It was in this campsite, around 8pm, that the most bizarre and most strange event played out before our eyes. As we stared across the campsite and up at the ever-increasing visible stars in the darkening sky, with Andrew pointing out Mars, an event occurred which none of us can convincingly explain.
A series of around eight very bright lights, flashing on and off very quickly, crossed the sky in what appeared to be some sort of fixed formation. However, this formation looked to be many miles apart and yet remained perfectly fixed in relation to each other. It was also traveling at some colossal speed across the sky, north to south.

We did try to explain it away as aircraft, and though this was already a stretch of the imagination, there was one other fact against it; there was no sound from these "eight aircraft"! There is nothing more to add. We have no photographs, only our combined witnesses of the event to tell the story.

It was a cold night, and we awoke early to frost on the tents and low mist on the surrounding fiends as the sun started to rise and defrost the countryside. It was a stunning morning and we headed out of Dingwall on the first train, to the start of our trek in at Achnashellach, a request stop on the train.

The train had no sooner departed than myself and Andrew spotted a small sign pointing the way to a tea room. Not just any tea room mind you, but one that sold hot-buttered toasted crumpets! It was impossible to resist, and impossible for Pauline to persuade us otherwise. And they were superb, a perfect start to the day. What could be better? Perhaps another round of hot-buttered crumpets!? And so it was that andrew and I added to our waistline.

Finally, after much whining, we headed off up the glen following the course of the River Lair, with spectacular scenery reminiscent of north America, and in particular, Yosemite. The sun was shining and everything was resplendent in it's autumn colours. In the distance we could hear the bellowing calls of the rutting stags.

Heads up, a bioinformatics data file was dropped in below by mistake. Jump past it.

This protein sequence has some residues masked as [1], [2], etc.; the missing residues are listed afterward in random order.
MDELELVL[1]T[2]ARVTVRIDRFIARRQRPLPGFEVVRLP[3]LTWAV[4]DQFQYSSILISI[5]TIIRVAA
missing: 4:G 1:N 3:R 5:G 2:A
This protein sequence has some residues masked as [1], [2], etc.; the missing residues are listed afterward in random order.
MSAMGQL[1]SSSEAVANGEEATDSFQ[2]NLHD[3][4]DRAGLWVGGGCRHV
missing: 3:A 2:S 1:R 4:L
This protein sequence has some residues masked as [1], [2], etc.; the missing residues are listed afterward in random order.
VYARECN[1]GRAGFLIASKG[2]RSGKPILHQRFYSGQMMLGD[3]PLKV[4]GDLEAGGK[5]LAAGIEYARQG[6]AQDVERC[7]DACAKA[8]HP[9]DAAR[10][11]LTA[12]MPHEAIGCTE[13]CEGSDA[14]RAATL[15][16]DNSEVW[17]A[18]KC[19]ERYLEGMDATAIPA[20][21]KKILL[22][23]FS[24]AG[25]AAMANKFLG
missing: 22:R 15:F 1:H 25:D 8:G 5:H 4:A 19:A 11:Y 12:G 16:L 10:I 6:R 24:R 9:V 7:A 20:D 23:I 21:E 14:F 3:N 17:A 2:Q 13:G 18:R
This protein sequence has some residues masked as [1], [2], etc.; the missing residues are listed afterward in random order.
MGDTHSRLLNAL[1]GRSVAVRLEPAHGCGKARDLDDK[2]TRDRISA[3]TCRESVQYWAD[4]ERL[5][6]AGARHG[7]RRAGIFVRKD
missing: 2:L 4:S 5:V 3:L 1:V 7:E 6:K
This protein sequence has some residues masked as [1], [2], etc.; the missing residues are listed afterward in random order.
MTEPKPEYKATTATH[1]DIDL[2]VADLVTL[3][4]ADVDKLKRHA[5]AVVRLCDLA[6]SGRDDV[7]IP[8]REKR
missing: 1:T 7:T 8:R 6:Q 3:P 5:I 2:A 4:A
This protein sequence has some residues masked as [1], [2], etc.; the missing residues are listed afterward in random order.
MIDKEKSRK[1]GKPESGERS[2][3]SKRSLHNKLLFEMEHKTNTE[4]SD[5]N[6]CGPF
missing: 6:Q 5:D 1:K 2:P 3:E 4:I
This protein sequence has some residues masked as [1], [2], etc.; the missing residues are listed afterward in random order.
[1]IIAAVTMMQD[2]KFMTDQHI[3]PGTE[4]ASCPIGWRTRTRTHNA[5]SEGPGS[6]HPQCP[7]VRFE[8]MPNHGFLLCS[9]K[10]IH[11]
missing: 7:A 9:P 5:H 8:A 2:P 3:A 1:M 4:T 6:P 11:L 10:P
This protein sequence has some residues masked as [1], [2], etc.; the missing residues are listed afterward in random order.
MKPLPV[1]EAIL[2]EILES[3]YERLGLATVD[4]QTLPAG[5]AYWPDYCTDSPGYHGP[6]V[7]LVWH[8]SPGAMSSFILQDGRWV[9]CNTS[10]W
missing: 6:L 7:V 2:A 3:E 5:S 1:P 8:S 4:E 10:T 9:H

This was the last weekend of the stalking season, but even so, we had to stick to the rights of way for Saturday, aiming to climb the mountain Maol Chean-dearg on the Sunday when it is possible to climb the peaks during stalking season.
As we came over the first bealach at the head of the glen we were rewarded with stunning views across to Liatach and Ben Alligin
in the Torridon range. It was a fantastic walk in, and by 5pm, after about six hours, we pitched our base camp, ready for our climb up the neighbouring rocky peak the following morning, the surrounding mountains now turning orange in the fading light.

At least that was the plan.

During the night the wind started to gather strength, and continued to do so, gusting gale force at times. There was
no sleep to be had this night, and the stags in the area kept up their bellowing calls all night as well. All three of us regularly checked our guys on the tents to make sure we were not going to take off during the night. At around three in the morning, the main front moved across, and the heavens opened!

We all decided to abandoned the attempt on the climb, and stayed in out tents until around 9.30am. It was clear it was not going to abate for some time yet, so we made the move, struck camp, and headed off toward Strathcarron down Coire Fionn.

With the wind behind us we made good progress, and by midday we were out of the rain and the wind, and the skies were clearing. It was too late for our summit, as our train out of the area was at 4pm. On our final leg to Strathcarron Andrew had one more piece of entertainment for us; miraculously, on passing an ankle-high twig, he managed to catch one of his gaitors in such a way, it whipped it clean off his leg and left it dangling in mid-air (the gaitor that is, not his leg!).
You had to be there to see the hilarity of the situation, and
the impossible nature of what had happened. It would have taken him a good deal longer to physically remove the other one himself, yet this happened in the blink of an eye!

During the thirty minutes between our train connection in Inverness back to Edinburgh, we indulged in pizza!